A lesion responsible for central paroxysmal positional vertigo (PPV) is often found in the dorsolateral wall of the fourth ventricle. A relatively large tumor or hemorrhage in the dorsolateral wall of the fourth ventricle usually causes central PPV, but small brain infarction has hardly been reported to cause central PPV. We report three cases of a small brain infarction in the lateral wall of the fourth ventricle presenting with central PPV. All of the cases showed similar clinical features in which a given recumbent position and a sitting position caused a dizziness associated with nausea and vomiting over an acute period. The symptom lasted one to two months after the onset. In two of our cases, no neurological abnormal signs, except nystagmus, were observed, and initial differentiation of central PPV from peripheral PPV was difficult. Interruption of the vestibular nuclei-archicerebellar loop seems to be responsible for the central PPV. Recognition of the clinical features of central PPV and diffusion-weighted MRI images are important for a precise local diagnosis in small brain infarction showing PPV.
Influenza-associated encephalopathy (IAE) usually occurs in children aged <5 years. Adult cases of IAE are very rare and, thus far, no definite adult autopsy case has been reported. Here, we present the first definite adult autopsy case of IAE. A 76-year-old man presented with sudden coma a day after the onset of fever caused by infection with influenza type A virus. Soon after admission, his condition was complicated by DIC, shock, and multiple organ failure, and he was diagnosed with IAE. Oseltamivir administration and steroid pulse therapy were performed but these proved to be ineffective. The patient died about 24 hours after the onset of encephalopathy. The autopsy revealed massive brain edema and diffuse increase of amoeboid glias without inflammatory cell infiltration. Influenza type A/Hong Kong virus (H3) was isolated from his lungs. Serum IL-6 level was extremely high (35,800pg/ml; normal, 0.221-4.62pg/ml). The clinical course, and the laboratory and pathological findings of this adult case resembled those of a typical childhood-onset IAE, suggesting the same pathogenesis. During the influenza season, IAE should be taken into account for differential diagnosis in adult patients with altered mental status and fever.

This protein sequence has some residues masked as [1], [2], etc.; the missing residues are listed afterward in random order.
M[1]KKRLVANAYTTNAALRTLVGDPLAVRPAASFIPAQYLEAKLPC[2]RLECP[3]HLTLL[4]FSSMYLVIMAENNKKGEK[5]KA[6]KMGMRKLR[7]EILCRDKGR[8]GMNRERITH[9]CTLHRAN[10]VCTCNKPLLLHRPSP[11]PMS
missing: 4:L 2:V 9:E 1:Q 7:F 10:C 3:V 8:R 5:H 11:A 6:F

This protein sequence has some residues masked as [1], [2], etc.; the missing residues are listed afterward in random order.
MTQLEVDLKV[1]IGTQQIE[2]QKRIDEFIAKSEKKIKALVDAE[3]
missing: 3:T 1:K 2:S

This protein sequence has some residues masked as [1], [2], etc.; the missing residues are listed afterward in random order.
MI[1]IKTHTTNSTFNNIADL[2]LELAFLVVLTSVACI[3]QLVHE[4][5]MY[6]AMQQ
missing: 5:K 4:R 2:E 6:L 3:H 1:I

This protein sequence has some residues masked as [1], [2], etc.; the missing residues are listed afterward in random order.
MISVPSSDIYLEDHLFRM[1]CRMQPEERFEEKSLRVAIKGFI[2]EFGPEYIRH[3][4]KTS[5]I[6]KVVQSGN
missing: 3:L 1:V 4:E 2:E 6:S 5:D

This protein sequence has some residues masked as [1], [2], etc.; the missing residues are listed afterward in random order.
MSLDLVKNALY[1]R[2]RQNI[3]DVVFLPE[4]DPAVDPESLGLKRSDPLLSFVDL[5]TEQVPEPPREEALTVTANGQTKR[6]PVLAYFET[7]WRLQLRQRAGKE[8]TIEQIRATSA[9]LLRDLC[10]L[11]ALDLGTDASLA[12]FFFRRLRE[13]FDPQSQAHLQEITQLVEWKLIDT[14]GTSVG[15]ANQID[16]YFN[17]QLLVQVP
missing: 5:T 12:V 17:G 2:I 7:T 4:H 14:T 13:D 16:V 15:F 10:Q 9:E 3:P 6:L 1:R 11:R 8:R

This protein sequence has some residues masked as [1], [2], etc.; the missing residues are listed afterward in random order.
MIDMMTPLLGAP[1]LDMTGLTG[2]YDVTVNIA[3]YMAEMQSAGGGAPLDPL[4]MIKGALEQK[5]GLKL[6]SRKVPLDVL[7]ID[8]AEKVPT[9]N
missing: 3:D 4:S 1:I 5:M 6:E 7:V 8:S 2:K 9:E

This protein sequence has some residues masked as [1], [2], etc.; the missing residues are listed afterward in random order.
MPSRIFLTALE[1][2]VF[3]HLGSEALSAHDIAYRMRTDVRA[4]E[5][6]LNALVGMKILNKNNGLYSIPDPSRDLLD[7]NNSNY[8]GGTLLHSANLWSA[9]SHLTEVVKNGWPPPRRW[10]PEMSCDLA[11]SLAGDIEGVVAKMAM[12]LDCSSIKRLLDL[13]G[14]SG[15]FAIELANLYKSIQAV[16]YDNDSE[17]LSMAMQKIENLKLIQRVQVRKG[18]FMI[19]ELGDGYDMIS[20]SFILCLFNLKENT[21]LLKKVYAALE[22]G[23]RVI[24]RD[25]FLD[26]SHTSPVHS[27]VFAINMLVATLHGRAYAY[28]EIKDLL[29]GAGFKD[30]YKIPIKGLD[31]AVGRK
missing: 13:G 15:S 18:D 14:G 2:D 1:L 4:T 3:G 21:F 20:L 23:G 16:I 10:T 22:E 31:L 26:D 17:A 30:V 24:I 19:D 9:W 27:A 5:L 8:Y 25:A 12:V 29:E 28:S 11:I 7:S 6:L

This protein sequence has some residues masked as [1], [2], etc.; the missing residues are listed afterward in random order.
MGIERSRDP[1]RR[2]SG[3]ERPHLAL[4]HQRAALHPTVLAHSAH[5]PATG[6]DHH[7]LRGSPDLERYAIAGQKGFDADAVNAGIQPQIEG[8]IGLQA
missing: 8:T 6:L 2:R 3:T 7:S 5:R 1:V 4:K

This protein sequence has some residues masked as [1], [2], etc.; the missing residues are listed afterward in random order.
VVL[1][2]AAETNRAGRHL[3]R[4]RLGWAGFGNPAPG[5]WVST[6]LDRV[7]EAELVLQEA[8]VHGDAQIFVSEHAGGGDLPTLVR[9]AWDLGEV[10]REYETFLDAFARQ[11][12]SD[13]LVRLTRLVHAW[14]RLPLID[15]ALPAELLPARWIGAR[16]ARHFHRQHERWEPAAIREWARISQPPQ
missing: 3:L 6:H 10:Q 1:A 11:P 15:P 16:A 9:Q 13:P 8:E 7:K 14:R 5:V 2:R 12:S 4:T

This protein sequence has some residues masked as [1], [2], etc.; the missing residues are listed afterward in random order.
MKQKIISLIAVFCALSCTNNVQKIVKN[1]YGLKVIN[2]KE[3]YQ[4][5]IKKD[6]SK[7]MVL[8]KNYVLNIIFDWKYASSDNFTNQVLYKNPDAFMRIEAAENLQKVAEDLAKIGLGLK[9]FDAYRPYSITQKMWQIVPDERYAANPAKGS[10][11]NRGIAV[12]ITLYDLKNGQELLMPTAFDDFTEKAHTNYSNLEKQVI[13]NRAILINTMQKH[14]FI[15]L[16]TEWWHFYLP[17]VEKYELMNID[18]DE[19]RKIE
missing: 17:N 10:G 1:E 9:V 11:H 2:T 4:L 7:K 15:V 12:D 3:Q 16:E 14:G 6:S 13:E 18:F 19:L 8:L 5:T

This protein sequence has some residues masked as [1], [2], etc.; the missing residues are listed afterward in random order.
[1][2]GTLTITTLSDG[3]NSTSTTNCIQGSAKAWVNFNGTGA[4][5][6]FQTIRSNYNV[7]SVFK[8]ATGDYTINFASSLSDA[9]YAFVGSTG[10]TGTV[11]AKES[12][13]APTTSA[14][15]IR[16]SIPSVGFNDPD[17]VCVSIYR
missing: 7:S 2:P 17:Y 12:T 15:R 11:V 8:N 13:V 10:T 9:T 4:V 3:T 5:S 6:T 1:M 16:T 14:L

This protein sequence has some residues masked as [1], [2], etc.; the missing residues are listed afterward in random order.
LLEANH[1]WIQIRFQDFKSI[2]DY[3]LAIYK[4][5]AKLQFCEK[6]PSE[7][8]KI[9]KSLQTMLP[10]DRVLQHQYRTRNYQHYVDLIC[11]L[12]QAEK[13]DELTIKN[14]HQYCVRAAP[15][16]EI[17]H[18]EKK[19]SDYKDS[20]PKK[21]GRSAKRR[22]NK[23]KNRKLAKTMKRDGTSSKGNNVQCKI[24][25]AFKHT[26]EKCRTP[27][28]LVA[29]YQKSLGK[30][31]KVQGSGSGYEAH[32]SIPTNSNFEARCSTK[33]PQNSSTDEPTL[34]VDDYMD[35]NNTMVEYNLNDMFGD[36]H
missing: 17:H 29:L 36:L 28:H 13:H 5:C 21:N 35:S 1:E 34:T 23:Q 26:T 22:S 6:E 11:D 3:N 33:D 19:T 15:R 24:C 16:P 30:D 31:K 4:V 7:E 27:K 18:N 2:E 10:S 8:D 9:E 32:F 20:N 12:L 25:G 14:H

We investigated retrospectively 35 patients with amyotrophic lateral sclerosis who underwent percutaneous endoscopic gastrostomy (PEG), focusing on their respiratory function at the time of PEG. There were statistically significant correlations between the forced vital capacity and arterial carbon dioxide pressure, and the duration from the PEG to death or initiation of ventilatory support. In comparison between the 20 patients who died or was placed on ventilator within 6 months after PEG (group A) and the 15 patients who survived more than 6 months without ventilatory support after PEG (group B), the arterial carbon dioxide pressure showed a significantly high level in the group A (mean 47.5±S.D. 5.4mmHg) than in the group B (42.2±5.2mmHg) (P < 0.05). PEG should be performed in ALS patients while respiratory function is well preserved, especially before arterial carbon dioxide pressure is increased.
Juvenile myoclonic epilepsy (JME) is one of the most representative idiopathic generalized epilepsies occurring in adolescence. Although epileptic seizures in JME are easily controlled by appropriate antiepileptic drug (AED) treatment, there have recently been several reports that approximately 15-20% of patients with JME are resistant to such treatment, despite an accurate diagnosis and choice of AEDs. In this study, we sought to identify risk factors that may lead to treatment resistance in patients with JME. Subjects and Methods: The subjects were 47 patients meeting the criteria of JME, and had been followed up for over 2 years. We retrospectively analyzed the response to treatment, and classified them into 3 groups: group 1 consisting of fully controlled cases (N=33), group 2 of a true resistant case (N=1), and group 3 of pseudoresistant cases (N=13). The epileptic seizures in group 2 were difficult to control despite various AED treatments from the onset of epilepsy. Group 3 cases showed a recurrence of seizures despite excellent initial responses to AEDs. Among the group 3 cases, 4 patients showed a low compliance with AEDs because of poor recognition of their epilepsy, while the remaining 9 patients had serious psychosocial factors potentially aggravating the seizures. Conclusion: Approximately 30% of patients with JME experienced a recurrence of seizures despite an appropriate choice of AEDs. Most of them were categorized into refractory JME due to various psychosocial factors. Our results suggest that seizure control and the quality of life in this group are improved by education, psychological treatment, and favorable life-styles.